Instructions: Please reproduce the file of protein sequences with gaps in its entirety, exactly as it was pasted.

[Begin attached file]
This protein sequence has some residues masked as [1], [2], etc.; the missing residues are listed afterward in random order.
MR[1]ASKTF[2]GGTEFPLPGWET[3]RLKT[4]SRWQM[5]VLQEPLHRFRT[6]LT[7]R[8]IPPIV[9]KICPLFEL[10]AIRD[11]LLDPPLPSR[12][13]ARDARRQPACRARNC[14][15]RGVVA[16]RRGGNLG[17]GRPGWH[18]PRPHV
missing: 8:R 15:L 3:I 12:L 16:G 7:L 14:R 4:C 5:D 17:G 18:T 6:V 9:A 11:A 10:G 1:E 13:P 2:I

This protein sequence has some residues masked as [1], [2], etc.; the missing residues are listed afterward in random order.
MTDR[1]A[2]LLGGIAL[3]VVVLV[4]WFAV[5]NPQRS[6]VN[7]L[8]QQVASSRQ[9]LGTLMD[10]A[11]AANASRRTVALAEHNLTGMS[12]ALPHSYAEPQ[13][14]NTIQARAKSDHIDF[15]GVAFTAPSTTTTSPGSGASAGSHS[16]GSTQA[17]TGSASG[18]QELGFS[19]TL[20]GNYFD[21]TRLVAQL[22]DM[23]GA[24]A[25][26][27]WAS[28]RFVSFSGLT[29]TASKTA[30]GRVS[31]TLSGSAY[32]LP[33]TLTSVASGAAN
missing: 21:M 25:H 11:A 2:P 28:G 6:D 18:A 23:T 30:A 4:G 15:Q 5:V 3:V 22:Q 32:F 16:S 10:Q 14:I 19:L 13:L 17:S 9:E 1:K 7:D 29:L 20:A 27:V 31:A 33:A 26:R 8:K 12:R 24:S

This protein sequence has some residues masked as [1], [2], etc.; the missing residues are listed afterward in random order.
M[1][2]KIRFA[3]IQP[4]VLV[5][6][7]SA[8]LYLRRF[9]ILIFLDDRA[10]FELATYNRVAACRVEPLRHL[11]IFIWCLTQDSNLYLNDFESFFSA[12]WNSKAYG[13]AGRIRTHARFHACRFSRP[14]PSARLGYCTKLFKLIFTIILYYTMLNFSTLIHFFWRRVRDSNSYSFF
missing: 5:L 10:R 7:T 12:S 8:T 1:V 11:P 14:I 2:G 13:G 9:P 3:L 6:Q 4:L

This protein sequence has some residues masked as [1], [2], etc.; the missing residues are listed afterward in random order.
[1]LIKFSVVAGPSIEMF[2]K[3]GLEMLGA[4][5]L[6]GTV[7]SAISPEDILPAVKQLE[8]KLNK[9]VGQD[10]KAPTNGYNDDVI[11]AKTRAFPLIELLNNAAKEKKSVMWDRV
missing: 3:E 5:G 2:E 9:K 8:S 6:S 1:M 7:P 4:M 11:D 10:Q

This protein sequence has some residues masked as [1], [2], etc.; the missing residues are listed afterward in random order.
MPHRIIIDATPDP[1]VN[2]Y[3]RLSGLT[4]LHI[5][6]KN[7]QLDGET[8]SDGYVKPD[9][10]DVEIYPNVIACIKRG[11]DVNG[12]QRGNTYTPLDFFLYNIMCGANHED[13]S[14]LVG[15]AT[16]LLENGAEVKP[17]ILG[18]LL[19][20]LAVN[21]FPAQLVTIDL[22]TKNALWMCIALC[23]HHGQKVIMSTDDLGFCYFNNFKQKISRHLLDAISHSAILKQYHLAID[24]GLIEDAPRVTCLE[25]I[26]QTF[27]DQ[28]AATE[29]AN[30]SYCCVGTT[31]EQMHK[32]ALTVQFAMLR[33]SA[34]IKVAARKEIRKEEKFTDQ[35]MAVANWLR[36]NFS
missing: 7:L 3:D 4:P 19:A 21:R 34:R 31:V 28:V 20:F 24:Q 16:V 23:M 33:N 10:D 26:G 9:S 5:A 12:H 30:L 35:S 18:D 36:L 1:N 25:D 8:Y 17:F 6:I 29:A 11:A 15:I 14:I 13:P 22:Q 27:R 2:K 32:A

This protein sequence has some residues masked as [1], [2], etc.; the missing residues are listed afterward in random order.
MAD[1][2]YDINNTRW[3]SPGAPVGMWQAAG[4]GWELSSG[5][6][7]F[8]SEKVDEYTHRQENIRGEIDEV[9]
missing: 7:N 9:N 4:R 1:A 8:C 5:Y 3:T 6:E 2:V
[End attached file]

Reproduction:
This protein sequence has some residues masked as [1], [2], etc.; the missing residues are listed afterward in random order.
MR[1]ASKTF[2]GGTEFPLPGWET[3]RLKT[4]SRWQM[5]VLQEPLHRFRT[6]LT[7]R[8]IPPIV[9]KICPLFEL[10]AIRD[11]LLDPPLPSR[12][13]ARDARRQPACRARNC[14][15]RGVVA[16]RRGGNLG[17]GRPGWH[18]PRPHV
missing: 8:R 15:L 3:I 12:L 16:G 7:L 14:R 4:C 5:D 17:G 18:T 6:V 9:A 11:A 10:G 1:E 13:P 2:I

This protein sequence has some residues masked as [1], [2], etc.; the missing residues are listed afterward in random order.
MTDR[1]A[2]LLGGIAL[3]VVVLV[4]WFAV[5]NPQRS[6]VN[7]L[8]QQVASSRQ[9]LGTLMD[10]A[11]AANASRRTVALAEHNLTGMS[12]ALPHSYAEPQ[13][14]NTIQARAKSDHIDF[15]GVAFTAPSTTTTSPGSGASAGSHS[16]GSTQA[17]TGSASG[18]QELGFS[19]TL[20]GNYFD[21]TRLVAQL[22]DM[23]GA[24]A[25][26][27]WAS[28]RFVSFSGLT[29]TASKTA[30]GRVS[31]TLSGSAY[32]LP[33]TLTSVASGAAN
missing: 21:M 25:H 11:A 2:P 28:G 6:D 18:A 23:T 30:A 4:G 15:Q 5:V 3:V 22:Q 32:F 16:S 10:Q 14:I 19:L 13:L 17:S 9:E 1:K 7:D 29:L 20:A 27:V 31:A 33:A 26:R 8:K 12:R 24:S

This protein sequence has some residues masked as [1], [2], etc.; the missing residues are listed afterward in random order.
M[1][2]KIRFA[3]IQP[4]VLV[5][6][7]SA[8]LYLRRF[9]ILIFLDDRA[10]FELATYNRVAACRVEPLRHL[11]IFIWCLTQDSNLYLNDFESFFSA[12]WNSKAYG[13]AGRIRTHARFHACRFSRP[14]PSARLGYCTKLFKLIFTIILYYTMLNFSTLIHFFWRRVRDSNSYSFF
missing: 5:L 10:R 7:T 12:S 8:T 1:V 11:P 14:I 2:G 13:G 9:P 3:L 6:Q 4:L

This protein sequence has some residues masked as [1], [2], etc.; the missing residues are listed afterward in random order.
[1]LIKFSVVAGPSIEMF[2]K[3]GLEMLGA[4][5]L[6]GTV[7]SAISPEDILPAVKQLE[8]KLNK[9]VGQD[10]KAPTNGYNDDVI[11]AKTRAFPLIELLNNAAKEKKSVMWDRV
missing: 3:E 5:G 2:E 9:K 8:S 6:S 1:M 7:P 4:M 11:D 10:Q

This protein sequence has some residues masked as [1], [2], etc.; the missing residues are listed afterward in random order.
MPHRIIIDATPDP[1]VN[2]Y[3]RLSGLT[4]LHI[5][6]KN[7]QLDGET[8]SDGYVKPD[9][10]DVEIYPNVIACIKRG[11]DVNG[12]QRGNTYTPLDFFLYNIMCGANHED[13]S[14]LVG[15]AT[16]LLENGAEVKP[17]ILG[18]LL[19][20]LAVN[21]FPAQLVTIDL[22]TKNALWMCIALC[23]HHGQKVIMSTDDLGFCYFNNFKQKISRHLLDAISHSAILKQYHLAID[24]GLIEDAPRVTCLE[25]I[26]QTF[27]DQ[28]AATE[29]AN[30]SYCCVGTT[31]EQMHK[32]ALTVQFAMLR[33]SA[34]IKVAARKEIRKEEKFTDQ[35]MAVANWLR[36]NFS
missing: 7:L 3:D 4:P 19:A 21:R 34:R 31:V 28:V 20:F 24:Q 16:V 23:M 33:N 10:D 26:G 9:S 5:A 12:H 30:L 35:S 18:D 36:L 1:N 25:D 8:Y 17:F 6:I 29:A 11:A 15:I 14:I 13:P 22:Q 27:R 2:K 32:A

This protein sequence has some residues masked as [1], [2], etc.; the missing residues are listed afterward in random order.
MAD[1][2]YDINNTRW[3]SPGAPVGMWQAAG[4]GWELSSG[5][6][7]F[8]SEKVDEYTHRQENIRGEIDEV[9]
missing: 7:N 9:N 4:R 1:A 8:C 5:Y 3:T 6:E 2:V